Low-Level Radiation From Japan’s Damaged Nuclear Plant Detected As Far Away As U.S.

The Environmental Protection Agency (EPA) on Monday said U.S. government sensors had detected radiation believed to be from the damaged nuclear plant, Reuters writes. But those levels are significantly lower than what is considered dangerous for people, according to the agency. “The EPA said 12 air monitoring locations across the country have identified trace amounts of radioactive isotopes believed to have come from Japan’s crippled Fukushima nuclear plant hit by an earthquake and tsunami on March 11,” the news service reports. In a press release, the EPA said, “These types of findings are to be expected in the coming days and are still far below levels of public health concern” (Gardner, 3/28). 

Also on Monday, officials in parts of southeastern China said they “have detected ‘extremely low levels’ of radioactive material from Japan’s stricken nuclear plant in the air,” Agence France-Presse reports. However no added preventative measures were needed because the level of radiation was not strong enough to be considered a threat, China’s Ministry of Environmental Protection said in a statement (3/28).

On Tuesday, “[t]races of radioactive iodine from Japan’s stricken nuclear power plant” were detected in Russia’s Far East, but officials said the radiation did not post a health threat to people in those areas, Reuters reports (3/29).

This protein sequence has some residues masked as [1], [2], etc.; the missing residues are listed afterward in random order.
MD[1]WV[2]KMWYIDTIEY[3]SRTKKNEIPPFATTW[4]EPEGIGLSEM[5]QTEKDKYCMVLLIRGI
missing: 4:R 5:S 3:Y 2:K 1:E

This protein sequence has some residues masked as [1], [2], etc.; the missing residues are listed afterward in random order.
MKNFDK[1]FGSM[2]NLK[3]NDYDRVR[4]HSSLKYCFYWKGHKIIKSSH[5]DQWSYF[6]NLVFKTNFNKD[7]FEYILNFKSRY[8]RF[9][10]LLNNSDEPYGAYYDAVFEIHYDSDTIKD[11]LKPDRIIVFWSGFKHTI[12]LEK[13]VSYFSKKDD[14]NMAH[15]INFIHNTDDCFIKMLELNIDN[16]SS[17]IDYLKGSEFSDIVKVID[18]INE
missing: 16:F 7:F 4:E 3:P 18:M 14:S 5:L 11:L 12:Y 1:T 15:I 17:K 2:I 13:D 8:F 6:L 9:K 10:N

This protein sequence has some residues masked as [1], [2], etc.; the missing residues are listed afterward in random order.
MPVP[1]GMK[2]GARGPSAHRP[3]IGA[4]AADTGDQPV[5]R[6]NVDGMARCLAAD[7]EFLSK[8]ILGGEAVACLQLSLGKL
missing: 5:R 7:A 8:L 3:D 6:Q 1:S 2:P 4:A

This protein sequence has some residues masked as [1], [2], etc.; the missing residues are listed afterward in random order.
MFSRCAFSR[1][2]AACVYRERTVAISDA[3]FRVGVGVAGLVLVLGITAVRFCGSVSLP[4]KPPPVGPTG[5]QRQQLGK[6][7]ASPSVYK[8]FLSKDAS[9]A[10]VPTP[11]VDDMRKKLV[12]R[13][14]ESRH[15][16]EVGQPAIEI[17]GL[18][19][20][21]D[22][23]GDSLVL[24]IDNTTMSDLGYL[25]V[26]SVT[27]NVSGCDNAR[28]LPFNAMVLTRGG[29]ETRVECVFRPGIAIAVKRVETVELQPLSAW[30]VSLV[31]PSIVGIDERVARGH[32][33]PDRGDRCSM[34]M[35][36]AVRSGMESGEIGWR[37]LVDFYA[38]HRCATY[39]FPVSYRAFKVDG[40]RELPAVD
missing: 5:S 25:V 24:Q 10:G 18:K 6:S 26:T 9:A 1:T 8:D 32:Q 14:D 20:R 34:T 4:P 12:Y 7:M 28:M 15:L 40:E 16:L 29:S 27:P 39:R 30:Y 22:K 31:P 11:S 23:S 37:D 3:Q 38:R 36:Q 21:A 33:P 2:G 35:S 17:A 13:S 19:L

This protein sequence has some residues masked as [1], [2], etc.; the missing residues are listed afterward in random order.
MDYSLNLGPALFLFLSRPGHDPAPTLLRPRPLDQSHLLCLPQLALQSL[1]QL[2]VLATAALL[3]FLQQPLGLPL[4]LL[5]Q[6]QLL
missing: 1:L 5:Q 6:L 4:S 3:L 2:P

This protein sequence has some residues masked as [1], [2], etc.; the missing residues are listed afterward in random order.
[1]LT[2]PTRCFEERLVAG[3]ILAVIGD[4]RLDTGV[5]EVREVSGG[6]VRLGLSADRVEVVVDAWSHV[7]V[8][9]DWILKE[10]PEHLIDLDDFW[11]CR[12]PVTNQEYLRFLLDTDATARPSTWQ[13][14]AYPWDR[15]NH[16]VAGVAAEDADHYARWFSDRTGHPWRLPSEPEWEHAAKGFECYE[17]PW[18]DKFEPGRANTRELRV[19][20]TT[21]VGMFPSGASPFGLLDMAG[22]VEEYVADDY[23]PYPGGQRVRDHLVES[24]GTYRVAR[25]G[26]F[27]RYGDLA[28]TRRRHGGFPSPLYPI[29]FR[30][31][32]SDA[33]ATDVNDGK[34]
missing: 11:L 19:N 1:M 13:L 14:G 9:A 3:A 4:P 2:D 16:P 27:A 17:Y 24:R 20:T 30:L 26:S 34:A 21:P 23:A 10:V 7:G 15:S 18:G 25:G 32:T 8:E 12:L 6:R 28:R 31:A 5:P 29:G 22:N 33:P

AP Article Highlights Need For Radiation Treatment

“Japan’s nuclear emergency highlights a big medical gap: Few treatments exist to help people exposed to large amounts of radiation,” the Associated Press writes in a story examining some of the treatments and preventive measures being developed to address excessive radiation exposure.

“The U.S. calls these potential products ‘countermeasures,’ and they’re part of the nation’s preparations against a terrorist attack, such as a dirty bomb. But if they work, they could be useful in any kind of radiation emergency,” the news service writes. “Japan’s crisis – where last week two nuclear plant workers were hospitalized for radiation burns – is sure to renew attention to a field that’s long been overshadowed by the hunt for protections against bioterrorism, not radiological emergencies,” according to the AP (3/29).

The KFF Daily Global Health Policy Report summarized news and information on global health policy from hundreds of sources, from May 2009 through December 2020. All summaries are archived and available via search.

KFF Headquarters: 185 Berry St., Suite 2000, San Francisco, CA 94107 | Phone 650-854-9400
Washington Offices and Barbara Jordan Conference Center: 1330 G Street, NW, Washington, DC 20005 | Phone 202-347-5270

www.kff.org | Email Alerts: kff.org/email | facebook.com/KFF | twitter.com/kff

The independent source for health policy research, polling, and news, KFF is a nonprofit organization based in San Francisco, California.